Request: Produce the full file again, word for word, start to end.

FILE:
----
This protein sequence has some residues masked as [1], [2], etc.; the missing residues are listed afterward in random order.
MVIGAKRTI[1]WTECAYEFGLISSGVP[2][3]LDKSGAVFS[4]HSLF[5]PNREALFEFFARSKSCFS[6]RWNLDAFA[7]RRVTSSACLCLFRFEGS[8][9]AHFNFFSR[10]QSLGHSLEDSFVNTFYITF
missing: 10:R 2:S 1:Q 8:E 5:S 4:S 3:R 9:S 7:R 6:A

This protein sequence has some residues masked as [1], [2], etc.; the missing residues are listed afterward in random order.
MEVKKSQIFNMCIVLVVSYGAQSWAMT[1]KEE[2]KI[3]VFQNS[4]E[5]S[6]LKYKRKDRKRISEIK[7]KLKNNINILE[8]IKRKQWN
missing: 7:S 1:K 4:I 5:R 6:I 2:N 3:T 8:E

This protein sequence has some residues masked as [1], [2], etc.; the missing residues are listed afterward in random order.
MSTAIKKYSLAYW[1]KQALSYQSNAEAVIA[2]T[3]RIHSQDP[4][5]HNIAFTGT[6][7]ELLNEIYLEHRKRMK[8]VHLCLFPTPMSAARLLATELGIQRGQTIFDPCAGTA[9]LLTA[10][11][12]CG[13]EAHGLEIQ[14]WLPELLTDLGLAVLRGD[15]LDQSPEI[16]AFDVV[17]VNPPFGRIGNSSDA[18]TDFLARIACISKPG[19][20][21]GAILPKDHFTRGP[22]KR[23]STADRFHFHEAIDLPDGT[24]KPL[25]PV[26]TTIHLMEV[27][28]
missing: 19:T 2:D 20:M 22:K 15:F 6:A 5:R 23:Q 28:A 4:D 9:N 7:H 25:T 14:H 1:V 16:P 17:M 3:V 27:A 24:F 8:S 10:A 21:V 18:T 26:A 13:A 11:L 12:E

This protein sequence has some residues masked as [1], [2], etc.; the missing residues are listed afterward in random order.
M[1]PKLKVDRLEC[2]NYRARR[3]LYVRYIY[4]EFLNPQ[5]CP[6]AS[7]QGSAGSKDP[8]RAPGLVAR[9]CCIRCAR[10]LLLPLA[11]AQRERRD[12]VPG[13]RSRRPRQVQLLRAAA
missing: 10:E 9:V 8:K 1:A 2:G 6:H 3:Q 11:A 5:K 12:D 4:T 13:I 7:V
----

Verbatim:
This protein sequence has some residues masked as [1], [2], etc.; the missing residues are listed afterward in random order.
MVIGAKRTI[1]WTECAYEFGLISSGVP[2][3]LDKSGAVFS[4]HSLF[5]PNREALFEFFARSKSCFS[6]RWNLDAFA[7]RRVTSSACLCLFRFEGS[8][9]AHFNFFSR[10]QSLGHSLEDSFVNTFYITF
missing: 10:R 2:S 1:Q 8:E 5:S 4:S 3:R 9:S 7:R 6:A

This protein sequence has some residues masked as [1], [2], etc.; the missing residues are listed afterward in random order.
MEVKKSQIFNMCIVLVVSYGAQSWAMT[1]KEE[2]KI[3]VFQNS[4]E[5]S[6]LKYKRKDRKRISEIK[7]KLKNNINILE[8]IKRKQWN
missing: 7:S 1:K 4:I 5:R 6:I 2:N 3:T 8:E

This protein sequence has some residues masked as [1], [2], etc.; the missing residues are listed afterward in random order.
MSTAIKKYSLAYW[1]KQALSYQSNAEAVIA[2]T[3]RIHSQDP[4][5]HNIAFTGT[6][7]ELLNEIYLEHRKRMK[8]VHLCLFPTPMSAARLLATELGIQRGQTIFDPCAGTA[9]LLTA[10][11][12]CG[13]EAHGLEIQ[14]WLPELLTDLGLAVLRGD[15]LDQSPEI[16]AFDVV[17]VNPPFGRIGNSSDA[18]TDFLARIACISKPG[19][20][21]GAILPKDHFTRGP[22]KR[23]STADRFHFHEAIDLPDGT[24]KPL[25]PV[26]TTIHLMEV[27][28]
missing: 19:T 2:D 20:M 22:K 15:F 6:A 5:R 23:Q 28:A 4:D 9:N 7:H 25:T 14:H 1:V 16:P 17:M 3:V 27:A 24:F 8:S 10:A 21:V 18:T 26:A 13:A 11:L 12:E

This protein sequence has some residues masked as [1], [2], etc.; the missing residues are listed afterward in random order.
M[1]PKLKVDRLEC[2]NYRARR[3]LYVRYIY[4]EFLNPQ[5]CP[6]AS[7]QGSAGSKDP[8]RAPGLVAR[9]CCIRCAR[10]LLLPLA[11]AQRERRD[12]VPG[13]RSRRPRQVQLLRAAA
missing: 10:E 9:V 8:K 1:A 2:G 6:H 3:Q 11:A 5:K 12:D 4:T 13:I 7:V